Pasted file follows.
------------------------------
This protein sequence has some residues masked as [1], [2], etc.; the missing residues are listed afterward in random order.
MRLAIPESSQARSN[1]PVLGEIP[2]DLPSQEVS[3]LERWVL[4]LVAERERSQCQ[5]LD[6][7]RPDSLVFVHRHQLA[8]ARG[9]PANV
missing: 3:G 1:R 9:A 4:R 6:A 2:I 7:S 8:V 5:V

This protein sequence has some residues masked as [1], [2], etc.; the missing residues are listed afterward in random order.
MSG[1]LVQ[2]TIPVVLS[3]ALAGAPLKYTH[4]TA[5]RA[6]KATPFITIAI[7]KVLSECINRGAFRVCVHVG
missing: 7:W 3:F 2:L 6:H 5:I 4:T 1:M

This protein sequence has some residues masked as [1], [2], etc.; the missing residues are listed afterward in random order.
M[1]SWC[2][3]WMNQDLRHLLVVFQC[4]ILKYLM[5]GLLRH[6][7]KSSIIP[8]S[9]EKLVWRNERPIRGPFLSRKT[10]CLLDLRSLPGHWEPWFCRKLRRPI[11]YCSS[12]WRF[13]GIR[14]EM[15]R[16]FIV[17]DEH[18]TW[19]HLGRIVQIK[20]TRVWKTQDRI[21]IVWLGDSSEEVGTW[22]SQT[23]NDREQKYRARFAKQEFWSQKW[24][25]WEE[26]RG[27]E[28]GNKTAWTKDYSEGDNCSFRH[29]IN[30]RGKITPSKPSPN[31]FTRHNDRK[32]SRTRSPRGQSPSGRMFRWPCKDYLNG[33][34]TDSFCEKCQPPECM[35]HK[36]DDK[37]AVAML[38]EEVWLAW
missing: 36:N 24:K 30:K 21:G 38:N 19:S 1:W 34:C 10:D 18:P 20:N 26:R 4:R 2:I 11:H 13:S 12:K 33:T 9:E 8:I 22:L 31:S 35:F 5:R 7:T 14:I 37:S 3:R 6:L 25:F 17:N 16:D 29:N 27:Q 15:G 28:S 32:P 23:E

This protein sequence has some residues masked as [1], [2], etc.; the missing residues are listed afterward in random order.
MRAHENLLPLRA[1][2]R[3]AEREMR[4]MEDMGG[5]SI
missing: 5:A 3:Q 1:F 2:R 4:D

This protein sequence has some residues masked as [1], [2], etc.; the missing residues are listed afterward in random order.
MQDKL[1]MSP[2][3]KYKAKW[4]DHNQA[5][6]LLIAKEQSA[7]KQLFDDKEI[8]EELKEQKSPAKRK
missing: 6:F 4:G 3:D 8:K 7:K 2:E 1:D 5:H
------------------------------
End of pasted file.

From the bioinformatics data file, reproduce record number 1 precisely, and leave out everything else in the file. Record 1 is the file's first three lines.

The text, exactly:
This protein sequence has some residues masked as [1], [2], etc.; the missing residues are listed afterward in random order.
MRLAIPESSQARSN[1]PVLGEIP[2]DLPSQEVS[3]LERWVL[4]LVAERERSQCQ[5]LD[6][7]RPDSLVFVHRHQLA[8]ARG[9]PANV
missing: 3:G 1:R 9:A 4:R 6:A 2:I 7:S 8:V 5:V